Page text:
Hysterectomies are carried out to treat a number of heath problems that affect female reproductive health.

Around 40,000 hysterectomy operations are carried out in the UK each year, according to the NHS. Most of these are performed on women aged between 40 and 50.

They’re considered a major operation with a long recovery time, but why might you have one?

The NHS lists four health problems that may require a hysterectomy:

  • Heavy periods
  • Long-term pelvic pain
  • Non-cancerous tumours (fibroids)
  • Ovarian cancer, womb cancer, cervical cancer or cancer of the fallopian tubes

Types of hysterectomy

There are three ways to carry out a hysterectomy – laparoscopic hysterectomy, vaginal hysterectomy and abdominal hysterectomy.

Abdominal hysterectomy is where the womb is removed through a cut in the lower tummy.

Vaginal hysterectomy is where the womb is removed through a cut in the top of the vagina.

Laparoscopic hysterectomy is keyhole surgery, where small cuts are made in the tummy and the womb is removed through a cut in the vagina.

Recovering from a hysterectomy

It takes between four to eight weeks to recover after a hysterectomy, but recovery time is different for everyone.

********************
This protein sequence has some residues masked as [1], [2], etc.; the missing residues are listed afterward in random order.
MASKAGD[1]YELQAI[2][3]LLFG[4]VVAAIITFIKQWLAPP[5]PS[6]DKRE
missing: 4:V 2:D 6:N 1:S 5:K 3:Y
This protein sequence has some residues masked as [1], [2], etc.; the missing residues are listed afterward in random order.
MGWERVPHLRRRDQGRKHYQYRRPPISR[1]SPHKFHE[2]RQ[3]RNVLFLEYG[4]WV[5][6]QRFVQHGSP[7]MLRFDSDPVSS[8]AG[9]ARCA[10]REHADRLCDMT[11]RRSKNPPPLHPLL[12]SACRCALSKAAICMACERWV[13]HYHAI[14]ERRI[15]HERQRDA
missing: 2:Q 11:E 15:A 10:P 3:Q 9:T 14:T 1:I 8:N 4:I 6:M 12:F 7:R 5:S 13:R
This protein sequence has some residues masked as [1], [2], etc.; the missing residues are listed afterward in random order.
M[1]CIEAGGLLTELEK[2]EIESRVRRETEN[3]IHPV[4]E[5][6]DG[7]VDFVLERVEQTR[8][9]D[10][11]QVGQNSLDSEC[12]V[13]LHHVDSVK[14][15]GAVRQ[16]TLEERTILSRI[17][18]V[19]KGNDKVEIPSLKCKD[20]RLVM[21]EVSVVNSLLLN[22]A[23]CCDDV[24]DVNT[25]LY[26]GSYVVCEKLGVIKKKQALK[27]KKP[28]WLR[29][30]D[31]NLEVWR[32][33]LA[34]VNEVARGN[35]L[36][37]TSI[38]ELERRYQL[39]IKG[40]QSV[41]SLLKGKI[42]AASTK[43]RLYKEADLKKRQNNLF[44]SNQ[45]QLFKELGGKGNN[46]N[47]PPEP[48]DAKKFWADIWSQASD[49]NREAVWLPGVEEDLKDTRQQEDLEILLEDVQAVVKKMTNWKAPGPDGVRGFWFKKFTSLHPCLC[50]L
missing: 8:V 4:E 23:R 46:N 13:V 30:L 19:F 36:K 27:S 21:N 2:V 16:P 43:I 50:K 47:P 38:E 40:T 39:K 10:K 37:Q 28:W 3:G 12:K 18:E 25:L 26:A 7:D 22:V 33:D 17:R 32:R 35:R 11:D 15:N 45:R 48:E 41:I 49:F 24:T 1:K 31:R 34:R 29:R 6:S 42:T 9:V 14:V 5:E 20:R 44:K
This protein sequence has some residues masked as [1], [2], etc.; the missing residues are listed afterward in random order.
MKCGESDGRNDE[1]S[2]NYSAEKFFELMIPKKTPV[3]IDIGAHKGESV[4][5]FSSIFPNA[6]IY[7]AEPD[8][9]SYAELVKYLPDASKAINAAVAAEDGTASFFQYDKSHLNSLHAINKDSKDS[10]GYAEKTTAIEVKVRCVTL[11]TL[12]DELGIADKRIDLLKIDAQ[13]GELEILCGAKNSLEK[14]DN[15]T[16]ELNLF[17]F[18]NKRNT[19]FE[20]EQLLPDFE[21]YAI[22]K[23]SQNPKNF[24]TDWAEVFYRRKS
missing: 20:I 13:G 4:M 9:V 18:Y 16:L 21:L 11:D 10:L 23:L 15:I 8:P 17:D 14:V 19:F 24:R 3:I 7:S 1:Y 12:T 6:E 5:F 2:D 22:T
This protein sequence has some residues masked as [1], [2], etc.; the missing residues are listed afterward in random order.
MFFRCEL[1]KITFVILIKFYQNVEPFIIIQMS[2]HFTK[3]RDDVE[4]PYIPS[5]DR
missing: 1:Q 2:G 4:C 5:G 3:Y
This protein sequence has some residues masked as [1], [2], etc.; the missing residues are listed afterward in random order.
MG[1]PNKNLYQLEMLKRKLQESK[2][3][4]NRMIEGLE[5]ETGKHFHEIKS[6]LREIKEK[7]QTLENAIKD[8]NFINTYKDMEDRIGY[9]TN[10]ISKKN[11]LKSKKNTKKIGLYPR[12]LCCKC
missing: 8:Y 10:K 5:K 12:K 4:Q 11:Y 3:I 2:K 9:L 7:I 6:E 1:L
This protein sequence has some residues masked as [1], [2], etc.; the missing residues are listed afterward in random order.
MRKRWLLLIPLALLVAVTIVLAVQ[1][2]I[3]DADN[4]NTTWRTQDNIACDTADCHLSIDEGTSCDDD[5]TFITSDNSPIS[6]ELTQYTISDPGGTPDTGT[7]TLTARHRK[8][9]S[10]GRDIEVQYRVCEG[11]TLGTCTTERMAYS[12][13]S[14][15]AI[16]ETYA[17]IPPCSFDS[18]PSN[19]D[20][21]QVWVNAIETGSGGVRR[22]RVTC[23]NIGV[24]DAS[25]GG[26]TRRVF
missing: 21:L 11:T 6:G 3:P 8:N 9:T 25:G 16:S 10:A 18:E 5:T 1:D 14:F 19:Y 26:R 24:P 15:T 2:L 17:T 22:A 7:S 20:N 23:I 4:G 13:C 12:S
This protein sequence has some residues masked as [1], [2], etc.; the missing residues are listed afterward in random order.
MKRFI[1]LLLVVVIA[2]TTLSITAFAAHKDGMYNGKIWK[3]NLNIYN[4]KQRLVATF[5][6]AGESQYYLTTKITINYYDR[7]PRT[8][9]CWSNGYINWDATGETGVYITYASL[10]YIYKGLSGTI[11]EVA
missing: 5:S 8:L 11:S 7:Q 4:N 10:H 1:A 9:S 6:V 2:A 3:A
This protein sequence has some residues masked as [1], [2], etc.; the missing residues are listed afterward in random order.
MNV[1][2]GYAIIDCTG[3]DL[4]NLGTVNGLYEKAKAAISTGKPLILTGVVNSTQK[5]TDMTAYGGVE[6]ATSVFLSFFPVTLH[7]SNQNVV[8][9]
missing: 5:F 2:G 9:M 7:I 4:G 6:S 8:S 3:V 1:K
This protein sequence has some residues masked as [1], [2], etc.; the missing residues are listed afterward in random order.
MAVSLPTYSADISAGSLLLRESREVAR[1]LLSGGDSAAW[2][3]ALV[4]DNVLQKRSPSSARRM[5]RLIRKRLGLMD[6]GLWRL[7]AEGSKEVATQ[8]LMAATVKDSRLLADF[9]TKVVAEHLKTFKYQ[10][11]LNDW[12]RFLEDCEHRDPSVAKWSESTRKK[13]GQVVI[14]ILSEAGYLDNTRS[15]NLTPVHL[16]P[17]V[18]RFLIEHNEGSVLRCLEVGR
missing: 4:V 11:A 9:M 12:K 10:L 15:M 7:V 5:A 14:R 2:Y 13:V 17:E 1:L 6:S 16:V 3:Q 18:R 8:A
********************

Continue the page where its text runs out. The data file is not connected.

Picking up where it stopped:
There are a number of things to think about as part of the recovery, according to Bupa.

For example, it’s important to do pelvic floor exercises as part of your recovery to strengthen these muscles.

The healthcare company explains: “Your pelvic floor muscles help to hold your abdominal organs in the right place and keep your bladder and bowel closed. You may see a physiotherapist before you’re discharged from hospital, who will show you how to do these.”

Also, when you go back to work will depend on the type of job you do, how physical it is and how well you feel.

For example, if your job is more physical, recovery may be six to eight weeks.

What are the complications of a hysterectomy?

As with all types of surgery, complications can occur during or after the operation.

Complications can include:

  • Heavy bleeding
  • Infection of the wound
  • Vaginal infection
  • Urine infection
  • Deep vein thrombosis – a blood clot in a vein in the lower leg
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